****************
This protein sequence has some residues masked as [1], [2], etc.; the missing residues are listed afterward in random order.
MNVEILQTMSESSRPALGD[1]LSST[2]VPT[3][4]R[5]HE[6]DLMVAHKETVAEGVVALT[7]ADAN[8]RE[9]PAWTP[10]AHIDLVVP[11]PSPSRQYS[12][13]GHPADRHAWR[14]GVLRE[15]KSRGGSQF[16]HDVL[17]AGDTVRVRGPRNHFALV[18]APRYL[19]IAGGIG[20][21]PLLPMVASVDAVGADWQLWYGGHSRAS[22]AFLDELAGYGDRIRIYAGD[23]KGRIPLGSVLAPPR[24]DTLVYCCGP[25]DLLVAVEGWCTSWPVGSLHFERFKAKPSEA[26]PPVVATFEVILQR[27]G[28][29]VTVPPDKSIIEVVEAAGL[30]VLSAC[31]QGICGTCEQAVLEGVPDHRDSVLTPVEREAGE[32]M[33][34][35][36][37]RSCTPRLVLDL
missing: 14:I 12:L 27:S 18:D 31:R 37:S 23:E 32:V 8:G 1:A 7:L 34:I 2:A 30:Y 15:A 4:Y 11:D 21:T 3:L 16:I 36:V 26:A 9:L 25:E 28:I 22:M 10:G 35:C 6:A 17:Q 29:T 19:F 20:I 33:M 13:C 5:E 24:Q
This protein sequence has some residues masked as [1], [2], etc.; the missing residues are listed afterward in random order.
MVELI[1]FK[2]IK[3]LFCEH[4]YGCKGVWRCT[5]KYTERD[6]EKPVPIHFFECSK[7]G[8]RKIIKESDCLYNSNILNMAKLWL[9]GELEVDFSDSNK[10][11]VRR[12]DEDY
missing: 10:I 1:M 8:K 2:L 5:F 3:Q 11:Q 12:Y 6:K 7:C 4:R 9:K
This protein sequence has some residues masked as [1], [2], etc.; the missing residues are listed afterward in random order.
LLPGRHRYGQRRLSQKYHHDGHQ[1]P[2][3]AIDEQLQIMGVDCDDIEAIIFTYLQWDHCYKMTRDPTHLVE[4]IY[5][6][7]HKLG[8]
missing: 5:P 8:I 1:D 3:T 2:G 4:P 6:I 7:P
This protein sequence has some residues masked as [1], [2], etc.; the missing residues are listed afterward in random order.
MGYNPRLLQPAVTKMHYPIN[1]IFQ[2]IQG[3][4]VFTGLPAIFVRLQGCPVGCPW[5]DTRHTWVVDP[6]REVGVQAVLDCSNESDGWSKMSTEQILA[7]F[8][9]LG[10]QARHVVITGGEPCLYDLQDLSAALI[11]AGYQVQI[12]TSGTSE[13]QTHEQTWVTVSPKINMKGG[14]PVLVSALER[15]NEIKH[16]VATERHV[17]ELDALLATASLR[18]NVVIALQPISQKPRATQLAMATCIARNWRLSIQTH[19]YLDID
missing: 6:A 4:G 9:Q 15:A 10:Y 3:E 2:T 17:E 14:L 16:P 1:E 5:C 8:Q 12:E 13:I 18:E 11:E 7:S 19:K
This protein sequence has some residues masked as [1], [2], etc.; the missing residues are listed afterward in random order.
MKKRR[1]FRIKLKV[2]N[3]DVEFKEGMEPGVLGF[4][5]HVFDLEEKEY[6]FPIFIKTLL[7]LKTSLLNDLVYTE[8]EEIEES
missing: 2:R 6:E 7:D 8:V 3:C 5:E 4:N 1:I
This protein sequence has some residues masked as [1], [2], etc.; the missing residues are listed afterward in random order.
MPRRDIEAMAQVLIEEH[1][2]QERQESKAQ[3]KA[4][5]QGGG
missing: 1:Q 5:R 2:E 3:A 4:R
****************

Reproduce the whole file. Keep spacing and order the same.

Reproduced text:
This protein sequence has some residues masked as [1], [2], etc.; the missing residues are listed afterward in random order.
MNVEILQTMSESSRPALGD[1]LSST[2]VPT[3][4]R[5]HE[6]DLMVAHKETVAEGVVALT[7]ADAN[8]RE[9]PAWTP[10]AHIDLVVP[11]PSPSRQYS[12][13]GHPADRHAWR[14]GVLRE[15]KSRGGSQF[16]HDVL[17]AGDTVRVRGPRNHFALV[18]APRYL[19]IAGGIG[20][21]PLLPMVASVDAVGADWQLWYGGHSRAS[22]AFLDELAGYGDRIRIYAGD[23]KGRIPLGSVLAPPR[24]DTLVYCCGP[25]DLLVAVEGWCTSWPVGSLHFERFKAKPSEA[26]PPVVATFEVILQR[27]G[28][29]VTVPPDKSIIEVVEAAGL[30]VLSAC[31]QGICGTCEQAVLEGVPDHRDSVLTPVEREAGE[32]M[33][34][35][36][37]RSCTPRLVLDL
missing: 14:I 12:L 27:S 18:D 31:R 37:S 23:E 32:V 8:G 1:A 7:L 34:I 2:A 30:Y 15:A 4:Y 11:D 21:T 3:L 16:I 36:V 26:A 9:L 25:E 28:I 22:M 10:G 35:C 6:A 17:Q 29:T 19:F 20:I 33:M 13:C 5:E 24:Q
This protein sequence has some residues masked as [1], [2], etc.; the missing residues are listed afterward in random order.
MVELI[1]FK[2]IK[3]LFCEH[4]YGCKGVWRCT[5]KYTERD[6]EKPVPIHFFECSK[7]G[8]RKIIKESDCLYNSNILNMAKLWL[9]GELEVDFSDSNK[10][11]VRR[12]DEDY
missing: 10:I 1:M 8:K 2:L 5:F 3:Q 11:Q 12:Y 6:K 7:C 4:R 9:K
This protein sequence has some residues masked as [1], [2], etc.; the missing residues are listed afterward in random order.
LLPGRHRYGQRRLSQKYHHDGHQ[1]P[2][3]AIDEQLQIMGVDCDDIEAIIFTYLQWDHCYKMTRDPTHLVE[4]IY[5][6][7]HKLG[8]
missing: 5:P 8:I 1:D 3:T 2:G 4:P 6:I 7:P
This protein sequence has some residues masked as [1], [2], etc.; the missing residues are listed afterward in random order.
MGYNPRLLQPAVTKMHYPIN[1]IFQ[2]IQG[3][4]VFTGLPAIFVRLQGCPVGCPW[5]DTRHTWVVDP[6]REVGVQAVLDCSNESDGWSKMSTEQILA[7]F[8][9]LG[10]QARHVVITGGEPCLYDLQDLSAALI[11]AGYQVQI[12]TSGTSE[13]QTHEQTWVTVSPKINMKGG[14]PVLVSALER[15]NEIKH[16]VATERHV[17]ELDALLATASLR[18]NVVIALQPISQKPRATQLAMATCIARNWRLSIQTH[19]YLDID
missing: 6:A 4:G 9:Q 15:A 10:Y 3:E 2:T 17:E 14:L 16:P 1:E 5:C 8:Q 12:E 13:I 18:E 11:E 7:S 19:K
This protein sequence has some residues masked as [1], [2], etc.; the missing residues are listed afterward in random order.
MKKRR[1]FRIKLKV[2]N[3]DVEFKEGMEPGVLGF[4][5]HVFDLEEKEY[6]FPIFIKTLL[7]LKTSLLNDLVYTE[8]EEIEES
missing: 2:R 6:E 7:D 8:V 3:C 5:E 4:N 1:I
This protein sequence has some residues masked as [1], [2], etc.; the missing residues are listed afterward in random order.
MPRRDIEAMAQVLIEEH[1][2]QERQESKAQ[3]KA[4][5]QGGG
missing: 1:Q 5:R 2:E 3:A 4:R